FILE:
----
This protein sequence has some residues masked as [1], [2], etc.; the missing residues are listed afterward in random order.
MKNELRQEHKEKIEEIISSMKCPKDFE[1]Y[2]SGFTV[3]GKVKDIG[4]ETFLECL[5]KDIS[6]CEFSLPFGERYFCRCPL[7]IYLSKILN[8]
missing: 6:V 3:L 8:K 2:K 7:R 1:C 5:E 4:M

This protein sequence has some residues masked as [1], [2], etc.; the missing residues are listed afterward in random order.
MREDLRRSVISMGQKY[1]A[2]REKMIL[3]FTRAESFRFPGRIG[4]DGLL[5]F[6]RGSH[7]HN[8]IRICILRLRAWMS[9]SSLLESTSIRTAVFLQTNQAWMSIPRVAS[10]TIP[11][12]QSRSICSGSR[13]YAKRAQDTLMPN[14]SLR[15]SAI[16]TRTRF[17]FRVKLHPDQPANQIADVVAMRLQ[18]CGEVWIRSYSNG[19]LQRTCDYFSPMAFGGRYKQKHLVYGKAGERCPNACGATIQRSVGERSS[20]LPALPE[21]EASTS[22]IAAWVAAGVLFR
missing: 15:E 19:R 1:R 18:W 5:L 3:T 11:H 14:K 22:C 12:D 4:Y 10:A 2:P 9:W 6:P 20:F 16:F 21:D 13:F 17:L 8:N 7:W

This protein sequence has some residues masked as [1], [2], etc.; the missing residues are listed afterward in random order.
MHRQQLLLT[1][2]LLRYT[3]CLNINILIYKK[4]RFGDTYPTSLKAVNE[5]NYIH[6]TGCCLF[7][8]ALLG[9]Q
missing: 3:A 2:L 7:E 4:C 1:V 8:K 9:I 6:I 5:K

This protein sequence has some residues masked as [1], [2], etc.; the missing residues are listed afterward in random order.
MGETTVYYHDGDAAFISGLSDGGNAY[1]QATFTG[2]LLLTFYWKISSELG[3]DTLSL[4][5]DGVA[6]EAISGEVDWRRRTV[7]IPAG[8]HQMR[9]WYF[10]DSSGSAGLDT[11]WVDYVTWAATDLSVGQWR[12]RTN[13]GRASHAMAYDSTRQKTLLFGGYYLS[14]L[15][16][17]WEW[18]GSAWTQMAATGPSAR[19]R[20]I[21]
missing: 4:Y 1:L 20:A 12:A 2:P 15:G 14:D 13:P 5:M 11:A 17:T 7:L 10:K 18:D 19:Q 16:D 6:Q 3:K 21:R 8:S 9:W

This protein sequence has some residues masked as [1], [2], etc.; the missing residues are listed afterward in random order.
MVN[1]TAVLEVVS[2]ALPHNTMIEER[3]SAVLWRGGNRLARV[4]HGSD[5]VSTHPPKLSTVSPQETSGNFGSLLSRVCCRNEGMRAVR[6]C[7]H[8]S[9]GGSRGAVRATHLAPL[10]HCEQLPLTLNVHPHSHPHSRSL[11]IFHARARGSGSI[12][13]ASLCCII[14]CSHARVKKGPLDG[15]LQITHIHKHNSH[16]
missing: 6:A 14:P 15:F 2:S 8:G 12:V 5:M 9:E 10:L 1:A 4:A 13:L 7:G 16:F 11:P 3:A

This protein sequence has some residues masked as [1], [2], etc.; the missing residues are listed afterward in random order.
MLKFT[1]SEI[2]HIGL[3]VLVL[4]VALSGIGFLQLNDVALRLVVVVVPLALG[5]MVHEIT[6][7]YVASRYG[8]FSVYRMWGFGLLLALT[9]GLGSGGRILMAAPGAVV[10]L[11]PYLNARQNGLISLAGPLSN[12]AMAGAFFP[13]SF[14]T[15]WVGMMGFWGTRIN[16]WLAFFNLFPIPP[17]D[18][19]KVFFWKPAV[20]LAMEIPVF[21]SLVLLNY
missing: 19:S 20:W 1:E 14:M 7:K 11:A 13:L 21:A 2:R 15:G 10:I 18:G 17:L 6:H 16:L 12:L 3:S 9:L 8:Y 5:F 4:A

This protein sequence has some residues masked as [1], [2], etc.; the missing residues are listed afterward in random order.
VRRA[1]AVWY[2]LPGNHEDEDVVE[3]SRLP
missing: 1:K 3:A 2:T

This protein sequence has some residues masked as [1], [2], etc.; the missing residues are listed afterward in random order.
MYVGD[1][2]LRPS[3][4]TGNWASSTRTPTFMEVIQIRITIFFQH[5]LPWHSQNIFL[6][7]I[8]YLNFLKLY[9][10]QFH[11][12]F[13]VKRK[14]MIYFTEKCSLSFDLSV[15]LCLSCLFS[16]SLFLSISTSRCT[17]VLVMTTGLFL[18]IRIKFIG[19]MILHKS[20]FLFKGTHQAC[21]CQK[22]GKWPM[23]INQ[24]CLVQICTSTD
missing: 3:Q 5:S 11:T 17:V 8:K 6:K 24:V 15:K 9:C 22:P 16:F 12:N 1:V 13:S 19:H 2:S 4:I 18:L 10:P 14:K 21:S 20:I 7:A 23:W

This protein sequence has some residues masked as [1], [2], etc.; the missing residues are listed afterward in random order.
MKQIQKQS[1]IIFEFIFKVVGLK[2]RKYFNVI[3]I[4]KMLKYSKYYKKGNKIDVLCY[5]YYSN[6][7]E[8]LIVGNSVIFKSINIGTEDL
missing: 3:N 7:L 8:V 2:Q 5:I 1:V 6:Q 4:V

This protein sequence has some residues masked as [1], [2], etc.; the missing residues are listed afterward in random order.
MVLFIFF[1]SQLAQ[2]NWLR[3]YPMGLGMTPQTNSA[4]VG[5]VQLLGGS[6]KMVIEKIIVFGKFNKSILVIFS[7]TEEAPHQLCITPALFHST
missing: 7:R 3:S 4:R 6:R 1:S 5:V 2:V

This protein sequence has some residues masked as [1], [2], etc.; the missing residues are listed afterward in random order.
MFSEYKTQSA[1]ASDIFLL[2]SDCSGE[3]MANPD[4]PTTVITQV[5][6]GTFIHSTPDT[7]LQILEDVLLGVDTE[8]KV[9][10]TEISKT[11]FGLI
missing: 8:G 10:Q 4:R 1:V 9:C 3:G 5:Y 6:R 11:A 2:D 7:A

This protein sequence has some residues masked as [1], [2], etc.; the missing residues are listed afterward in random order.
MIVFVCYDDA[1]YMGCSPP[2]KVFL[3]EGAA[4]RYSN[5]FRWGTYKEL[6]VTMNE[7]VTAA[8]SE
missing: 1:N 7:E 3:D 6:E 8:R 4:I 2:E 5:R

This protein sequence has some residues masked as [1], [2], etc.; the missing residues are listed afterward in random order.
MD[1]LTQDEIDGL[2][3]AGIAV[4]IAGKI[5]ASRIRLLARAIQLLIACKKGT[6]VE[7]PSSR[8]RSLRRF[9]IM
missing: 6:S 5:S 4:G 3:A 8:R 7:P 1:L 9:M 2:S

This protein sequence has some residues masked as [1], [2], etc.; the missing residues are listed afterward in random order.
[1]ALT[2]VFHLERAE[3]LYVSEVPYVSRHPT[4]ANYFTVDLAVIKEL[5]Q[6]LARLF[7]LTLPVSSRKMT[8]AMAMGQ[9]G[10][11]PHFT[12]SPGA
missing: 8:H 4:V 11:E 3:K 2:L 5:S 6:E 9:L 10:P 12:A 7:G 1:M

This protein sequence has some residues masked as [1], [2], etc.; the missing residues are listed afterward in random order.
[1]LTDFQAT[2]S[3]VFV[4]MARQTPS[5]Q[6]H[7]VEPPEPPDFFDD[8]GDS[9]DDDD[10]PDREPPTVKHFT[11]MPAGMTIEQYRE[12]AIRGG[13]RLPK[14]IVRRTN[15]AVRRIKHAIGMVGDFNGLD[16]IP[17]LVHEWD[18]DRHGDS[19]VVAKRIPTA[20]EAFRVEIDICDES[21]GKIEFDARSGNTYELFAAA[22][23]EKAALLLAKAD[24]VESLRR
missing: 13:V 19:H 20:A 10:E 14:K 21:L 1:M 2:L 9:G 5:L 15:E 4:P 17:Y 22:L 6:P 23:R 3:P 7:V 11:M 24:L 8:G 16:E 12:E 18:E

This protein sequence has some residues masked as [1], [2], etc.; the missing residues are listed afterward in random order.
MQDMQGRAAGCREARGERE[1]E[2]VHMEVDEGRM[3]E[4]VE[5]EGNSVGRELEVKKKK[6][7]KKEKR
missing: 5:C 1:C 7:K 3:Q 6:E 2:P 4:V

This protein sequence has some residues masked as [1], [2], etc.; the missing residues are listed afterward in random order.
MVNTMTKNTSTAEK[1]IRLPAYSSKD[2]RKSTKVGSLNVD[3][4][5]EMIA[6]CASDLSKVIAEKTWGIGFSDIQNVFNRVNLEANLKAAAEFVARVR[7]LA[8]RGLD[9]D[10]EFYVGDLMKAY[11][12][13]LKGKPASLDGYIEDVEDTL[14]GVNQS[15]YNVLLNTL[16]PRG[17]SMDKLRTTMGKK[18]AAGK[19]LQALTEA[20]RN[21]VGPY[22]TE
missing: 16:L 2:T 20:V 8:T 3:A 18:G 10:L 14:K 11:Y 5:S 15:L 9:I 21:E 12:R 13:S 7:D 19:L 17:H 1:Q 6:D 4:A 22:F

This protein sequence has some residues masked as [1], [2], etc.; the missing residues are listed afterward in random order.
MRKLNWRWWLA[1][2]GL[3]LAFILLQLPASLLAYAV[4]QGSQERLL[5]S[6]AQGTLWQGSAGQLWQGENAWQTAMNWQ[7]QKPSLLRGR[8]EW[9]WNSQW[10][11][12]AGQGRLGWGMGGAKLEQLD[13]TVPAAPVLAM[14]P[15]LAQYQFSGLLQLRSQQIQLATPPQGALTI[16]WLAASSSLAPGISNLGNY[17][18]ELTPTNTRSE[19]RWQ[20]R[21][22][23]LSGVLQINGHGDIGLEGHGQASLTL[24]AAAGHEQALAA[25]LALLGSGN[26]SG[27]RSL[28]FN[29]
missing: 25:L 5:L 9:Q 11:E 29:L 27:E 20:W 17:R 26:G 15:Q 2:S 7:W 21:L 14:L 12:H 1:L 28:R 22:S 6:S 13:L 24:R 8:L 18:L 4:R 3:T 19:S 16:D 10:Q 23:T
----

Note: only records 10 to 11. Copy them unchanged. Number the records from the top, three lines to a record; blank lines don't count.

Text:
This protein sequence has some residues masked as [1], [2], etc.; the missing residues are listed afterward in random order.
MVLFIFF[1]SQLAQ[2]NWLR[3]YPMGLGMTPQTNSA[4]VG[5]VQLLGGS[6]KMVIEKIIVFGKFNKSILVIFS[7]TEEAPHQLCITPALFHST
missing: 7:R 3:S 4:R 6:R 1:S 5:V 2:V

This protein sequence has some residues masked as [1], [2], etc.; the missing residues are listed afterward in random order.
MFSEYKTQSA[1]ASDIFLL[2]SDCSGE[3]MANPD[4]PTTVITQV[5][6]GTFIHSTPDT[7]LQILEDVLLGVDTE[8]KV[9][10]TEISKT[11]FGLI
missing: 8:G 10:Q 4:R 1:V 9:C 3:G 5:Y 6:R 11:A 2:D 7:A